Radio City sees a number of benefits in supporting arts activities but principally as a valuable source of programme material. Concerts, exhibitions and dance competitions make interesting, participative radio programmes. They also enable the station to extend its own participation within the community and create new opportunities for local people.

[source - IBA]



THE ILR EXPERIMENT

The IBA explained: The first steps were taken in 1986 when the Home Office permitted six experiments to be run for a limited period of time where stations were allowed to use "split frequency broadcasting".

Leicester Sound was been able to increase its programming specifically for the Asian community from five to seven hours, and from two to three days a week. Scheduling these programmes on AM has enabled the much-requested fuller coverage of rock and disco music on FM.

For Piccadilly Radio, in Manchester, the experiment provided the opportunity to cater for classical music enthusiasts. The station recorded three Hallé Orchestra concerts during its 1986 Promenade Season.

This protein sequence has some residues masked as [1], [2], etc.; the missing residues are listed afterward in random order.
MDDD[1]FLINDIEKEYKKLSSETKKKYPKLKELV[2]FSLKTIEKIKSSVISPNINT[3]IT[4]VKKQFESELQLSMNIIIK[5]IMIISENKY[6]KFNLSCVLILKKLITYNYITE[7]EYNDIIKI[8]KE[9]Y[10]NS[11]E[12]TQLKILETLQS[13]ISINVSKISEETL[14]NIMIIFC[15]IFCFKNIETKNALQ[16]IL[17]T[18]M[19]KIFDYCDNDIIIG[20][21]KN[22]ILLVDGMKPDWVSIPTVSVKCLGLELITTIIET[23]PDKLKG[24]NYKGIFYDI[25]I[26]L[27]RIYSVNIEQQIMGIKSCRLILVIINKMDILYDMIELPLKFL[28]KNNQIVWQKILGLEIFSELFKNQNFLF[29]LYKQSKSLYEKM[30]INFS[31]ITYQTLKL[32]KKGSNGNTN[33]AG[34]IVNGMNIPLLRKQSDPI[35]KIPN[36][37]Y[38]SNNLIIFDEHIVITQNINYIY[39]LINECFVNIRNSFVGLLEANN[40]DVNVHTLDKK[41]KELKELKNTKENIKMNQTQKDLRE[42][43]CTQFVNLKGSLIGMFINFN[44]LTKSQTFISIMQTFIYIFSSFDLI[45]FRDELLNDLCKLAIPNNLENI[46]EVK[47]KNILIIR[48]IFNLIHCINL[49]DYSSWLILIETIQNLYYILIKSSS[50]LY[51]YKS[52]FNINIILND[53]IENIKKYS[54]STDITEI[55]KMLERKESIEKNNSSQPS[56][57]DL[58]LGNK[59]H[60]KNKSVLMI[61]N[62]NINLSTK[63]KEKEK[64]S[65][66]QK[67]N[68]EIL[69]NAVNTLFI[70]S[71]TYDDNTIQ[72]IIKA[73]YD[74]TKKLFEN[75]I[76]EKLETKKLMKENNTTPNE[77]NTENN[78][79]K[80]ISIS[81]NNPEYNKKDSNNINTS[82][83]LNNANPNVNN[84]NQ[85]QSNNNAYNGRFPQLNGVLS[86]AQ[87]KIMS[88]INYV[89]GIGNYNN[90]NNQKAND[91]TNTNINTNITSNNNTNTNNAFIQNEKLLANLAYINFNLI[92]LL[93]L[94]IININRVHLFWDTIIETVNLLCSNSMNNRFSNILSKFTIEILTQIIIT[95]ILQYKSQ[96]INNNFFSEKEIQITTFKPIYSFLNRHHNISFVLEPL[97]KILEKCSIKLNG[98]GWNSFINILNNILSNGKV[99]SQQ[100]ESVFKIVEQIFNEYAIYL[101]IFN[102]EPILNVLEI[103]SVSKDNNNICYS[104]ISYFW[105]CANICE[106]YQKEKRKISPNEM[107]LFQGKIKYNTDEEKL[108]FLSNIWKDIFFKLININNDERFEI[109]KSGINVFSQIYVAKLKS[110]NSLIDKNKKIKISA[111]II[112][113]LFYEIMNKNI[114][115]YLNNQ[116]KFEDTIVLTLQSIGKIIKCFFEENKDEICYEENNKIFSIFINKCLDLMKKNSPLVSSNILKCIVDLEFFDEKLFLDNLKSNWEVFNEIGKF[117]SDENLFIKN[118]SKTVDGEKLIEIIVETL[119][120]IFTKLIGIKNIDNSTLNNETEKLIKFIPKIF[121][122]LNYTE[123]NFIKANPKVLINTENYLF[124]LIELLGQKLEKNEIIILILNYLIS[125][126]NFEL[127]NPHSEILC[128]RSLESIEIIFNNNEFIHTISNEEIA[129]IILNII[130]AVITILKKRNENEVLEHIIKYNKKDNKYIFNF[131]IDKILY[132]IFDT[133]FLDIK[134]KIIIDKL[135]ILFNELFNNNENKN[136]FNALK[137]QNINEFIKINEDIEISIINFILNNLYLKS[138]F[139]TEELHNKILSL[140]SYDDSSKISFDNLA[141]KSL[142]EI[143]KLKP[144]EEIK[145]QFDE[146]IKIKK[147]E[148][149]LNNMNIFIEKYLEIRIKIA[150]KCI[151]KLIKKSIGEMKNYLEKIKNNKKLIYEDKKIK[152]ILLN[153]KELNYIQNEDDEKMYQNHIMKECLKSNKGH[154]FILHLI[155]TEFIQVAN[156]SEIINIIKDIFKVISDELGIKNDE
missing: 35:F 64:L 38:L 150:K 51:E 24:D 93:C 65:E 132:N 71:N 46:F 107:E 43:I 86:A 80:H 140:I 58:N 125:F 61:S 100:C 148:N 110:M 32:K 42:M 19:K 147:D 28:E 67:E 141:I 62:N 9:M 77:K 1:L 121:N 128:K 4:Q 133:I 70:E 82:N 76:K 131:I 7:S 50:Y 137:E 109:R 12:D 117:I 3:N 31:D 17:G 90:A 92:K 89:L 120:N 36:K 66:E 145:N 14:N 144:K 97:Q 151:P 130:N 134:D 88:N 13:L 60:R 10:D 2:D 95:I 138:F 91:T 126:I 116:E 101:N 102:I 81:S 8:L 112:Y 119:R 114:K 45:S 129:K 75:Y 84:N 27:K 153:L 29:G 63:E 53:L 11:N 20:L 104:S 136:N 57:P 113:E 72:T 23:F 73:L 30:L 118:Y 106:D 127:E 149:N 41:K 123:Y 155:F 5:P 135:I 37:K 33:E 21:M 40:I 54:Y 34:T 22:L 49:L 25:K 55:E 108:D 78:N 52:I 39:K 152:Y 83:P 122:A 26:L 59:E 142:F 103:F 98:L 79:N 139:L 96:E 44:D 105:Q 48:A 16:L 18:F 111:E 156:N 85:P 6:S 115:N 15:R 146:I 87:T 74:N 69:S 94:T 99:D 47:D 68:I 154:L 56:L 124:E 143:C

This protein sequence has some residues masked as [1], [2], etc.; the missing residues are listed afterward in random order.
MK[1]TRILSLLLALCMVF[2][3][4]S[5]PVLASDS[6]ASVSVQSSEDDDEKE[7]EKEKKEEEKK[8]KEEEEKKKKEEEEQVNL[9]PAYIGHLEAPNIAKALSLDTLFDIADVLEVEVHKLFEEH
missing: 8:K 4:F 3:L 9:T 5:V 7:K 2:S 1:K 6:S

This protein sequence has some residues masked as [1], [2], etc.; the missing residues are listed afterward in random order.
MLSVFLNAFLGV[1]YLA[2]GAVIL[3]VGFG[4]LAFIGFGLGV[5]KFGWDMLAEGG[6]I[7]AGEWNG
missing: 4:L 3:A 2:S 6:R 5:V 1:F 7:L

Material in the Hallé programme informed concert-goers of the broadcasts. The audience at the 'Last Night of the Proms' was able to listen again to the concert 30 minutes after it had finished, while driving home from the Free Trade Hall in Manchester. Two more concerts were broadcast on sequential Sundays.

Every Sunday afternoon, between 2 p.m. and 5 p.m., during the Rugby League season, Viking Radio in Humberside split to present country music with Tex Milne on FM, whilst covering Rugby Lea ball particularly Hull Football Club and Hull Kingston Rovers, on AM.

Leicester Sound

Viking Radio
Leicester Sound's Asian programme team.  Left to right are: Chris Taylor, Deedar Bahra, producer Don Kotak and presenter Tochi Singh. (IBA)
The culmination of the season! Viking Radio reporting on the 1986 Challenge Cup final, at Wembley, where Hull Kingston Rovers, disappointingly for supporters, lost by just one point.  (IBA)